When I last wrote about my great-grandfather Isidore Schoenthal, he and my great-grandmother Hilda (Katzenstein) and their four children, Lester, Gerson, Harold, and my grandmother Eva had moved from Washington, Pennsylvania, to Denver, Colorado, around 1907, when my grandmother was just three, and her brothers were nineteen (Lester), fifteen (Gerson), and six (Harold). They moved out west because Gerson had severe allergies and asthma and the doctors had recommended a drier climate than western Pennsylvania. My great-grandfather, who had been a glass and china merchant in Pennsylvania, became a salesman and then a store manager for the Carson Crockery Company out in Denver.
I wasn’t sure what kind of Jewish community existed in Denver in the early 20th century, but I learned from a newspaper search that my great-grandparents had joined a synagogue, Temple Emanuel, when they relocated, as evidenced first by this article listing my great-uncle Gerson as a member of the 1908 confirmation class:
Temple Emanuel in Denver has in fact a long and distinguished history, as described in their website:
Temple Emanuel is the oldest Jewish congregation in the state of Colorado, founded in 1874. It is the largest Jewish congregation between Kansas City and the West Coast. It had its early beginnings in a burial and prayer society that was organized in 1866. By 1874, two years before Colorado became a state, the congregation was officially incorporated by 22 members. Within the first year membership was almost doubled and on September 28, 1875, its first synagogue was dedicated. This was located at what is now the corner of 19th and Curtis streets. Early in 1876, the congregation engaged its first full-time rabbi.
The congregation grew and prospered with the community. It soon outgrew its original home. By 1882 a new synagogue was erected at 24th and Curtis Streets. Even though this structure was gutted by fire in 1897, the building still stands today. After the fire, the congregation decided to build at another location because many of its members no longer lived near Temple. The location at 16th Avenue and Pearl streets was chosen. In January of 1899, our third home was dedicated. In 1924 this building was doubled in size.
Denver thus had a thriving Jewish community by the time my great-grandparents arrived in the early 20th century. According to several sources, one reason for the surge in the Jewish population of Denver was that it had become a popular location for tuberculosis treatment. Just as my family moved there because of Gerson’s asthma, many others were attracted to the dry climate as a possible cure for tuberculosis. (Some may recall the story of my cousin Ben Brotman who went to Denver for treatment and ultimately died there.)
Many Orthodox Jews settled in Denver seeking a cure for tuberculosis, the “white plague.” Two Jewish institutions were founded to respond to their needs and other sufferers of consumption from around the country. The National Jewish Hospital for Consumptives was opened in 1899. Its name was changed in 1985 to the National Jewish Center for Immunology and Respiratory Medicine. It is now the National Jewish Medical and Research Center, with a worldwide reputation in the research and treatment of allergy and pulmonary diseases. The Jewish Consumptives Relief Society was established just outside of Denver in 1904 to serve the religious needs of suffering Orthodox Jews.
One of the most well-known Jewish residents of Denver was Golda Meir:
The Golda Meir House Museum is where the future Israeli Prime Minister (1898-1978) lived with her sister and brother-in-law Shayna and Sam Korngold and niece Judith during 1913 and 1914, after she ran away from parents’ home in Milwaukee—she learned that they had a husband picked out for her…and that married women were not allowed to teach there. In her 1975 autobiography, My Life, she states, “It was in Denver that my real education began…” The Korngold house was considered a social and intellectual haven by numerous Jewish immigrants from Russia (Golda’s family had left Kiev in 1906), most of whom had traveled out west for medical treatment. In this environment, Goldie discussed politics, met her future husband Morris Meyerson and developed her future political philosophy. She became deeply involved with Zionism and made the decision to emigrate to what was then Palestine.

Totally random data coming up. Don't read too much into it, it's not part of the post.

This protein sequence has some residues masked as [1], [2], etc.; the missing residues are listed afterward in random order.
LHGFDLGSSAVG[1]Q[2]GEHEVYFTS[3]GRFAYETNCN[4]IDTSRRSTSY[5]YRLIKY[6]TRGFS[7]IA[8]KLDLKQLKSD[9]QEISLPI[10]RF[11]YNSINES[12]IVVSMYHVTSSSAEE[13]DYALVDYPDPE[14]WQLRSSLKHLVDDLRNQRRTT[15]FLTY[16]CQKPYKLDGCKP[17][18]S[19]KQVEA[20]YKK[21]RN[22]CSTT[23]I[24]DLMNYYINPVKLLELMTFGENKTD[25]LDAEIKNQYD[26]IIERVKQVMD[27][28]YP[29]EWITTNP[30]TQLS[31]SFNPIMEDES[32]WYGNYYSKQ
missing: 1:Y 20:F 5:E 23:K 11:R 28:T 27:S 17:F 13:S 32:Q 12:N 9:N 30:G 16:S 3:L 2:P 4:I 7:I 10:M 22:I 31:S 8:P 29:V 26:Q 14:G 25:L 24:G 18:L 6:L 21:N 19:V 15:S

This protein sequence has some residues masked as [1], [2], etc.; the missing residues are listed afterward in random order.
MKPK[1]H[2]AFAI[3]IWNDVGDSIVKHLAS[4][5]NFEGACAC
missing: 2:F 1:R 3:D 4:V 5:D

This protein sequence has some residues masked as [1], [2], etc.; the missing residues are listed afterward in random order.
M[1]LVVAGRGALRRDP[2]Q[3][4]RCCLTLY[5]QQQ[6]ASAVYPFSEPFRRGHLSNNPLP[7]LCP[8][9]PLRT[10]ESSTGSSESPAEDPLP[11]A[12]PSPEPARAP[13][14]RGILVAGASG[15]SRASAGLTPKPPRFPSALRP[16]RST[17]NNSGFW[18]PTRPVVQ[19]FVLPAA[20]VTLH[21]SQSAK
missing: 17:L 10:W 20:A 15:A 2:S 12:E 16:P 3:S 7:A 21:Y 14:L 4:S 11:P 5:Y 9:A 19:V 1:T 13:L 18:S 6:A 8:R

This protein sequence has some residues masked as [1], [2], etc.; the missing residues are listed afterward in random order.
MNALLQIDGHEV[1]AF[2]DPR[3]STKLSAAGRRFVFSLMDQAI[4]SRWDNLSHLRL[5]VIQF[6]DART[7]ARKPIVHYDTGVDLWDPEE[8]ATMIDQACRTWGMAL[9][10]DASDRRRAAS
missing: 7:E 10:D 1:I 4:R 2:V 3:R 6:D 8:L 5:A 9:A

Golda was only a teenager when she moved to Denver, not much younger than my great-uncle Gerson and only three years older than my great-uncle Harold. I wonder if she or the Korngolds ever crossed paths with my relatives.
In 1910, my great-grandfather continued to work as the manager of the crockery store. Lester, now 22, was in the US Navy, working at a hospital, and Gerson, 18, was working as a clerk in an office, according to the census record. Both were still living at home with their parents.
My grandmother and her brother Harold made the local newspaper in 1910; they are the adorable little girl and boy in Picture #3 below:
In 1915, when he was fourteen, my great-uncle Harold was busy with the Boy Scouts:
Boy Scouts continued to be a big part of his life, as I found several news articles listing him as a member of the Scouts.
Meanwhile, in December 1915, his sister, my grandmother Eva, then eleven years old, played the Old Woman Who Lived in a Shoe in the Temple Emanuel Hanukkah play. She is the girl in the bonnet on the far left, top row:
While Harold and Eva were still growing up, the other family members were busy working. My great-grandfather Isidore and his middle son Gerson were employed in various ways during the 1910s, while Lester spent much of those years in the Navy. In 1913 Gerson was a clerk for the Sam Lang Importing Company, and my great-grandfather Isidore now seemed to be in the insurance business. (Interestingly, his brother Henry, who had also been a merchant for many years, had also turned to the insurance business after 1910.) The following year, 1914, Isidore was a bookkeeper for Court Place Liquor Company. But in 1915, Isidore is listed once again working for the Carson Crockery Company as a foreman, and Gerson was a salesman for the Sam Lang Importing Company. Even Harold, now fifteen, had a separate listing in the 1916 Denver directory, but without an occupation listed as he was still in school.
On June 30, 1917, Lester Schoenthal married Juliet Grace Beck, sometimes referred to in later documents as Grace and sometimes as Julia. Although Juliet was from Richmond, Indiana, and Lester from Denver, they were married in Deadwood, South Dakota, by an Episcopal rector. Lester, no longer in the Navy, had been living at home and working as a traveling salesman for the Carson Crockery Company, according to the 1917 Denver city directory. Perhaps he had met Juliet while traveling for work.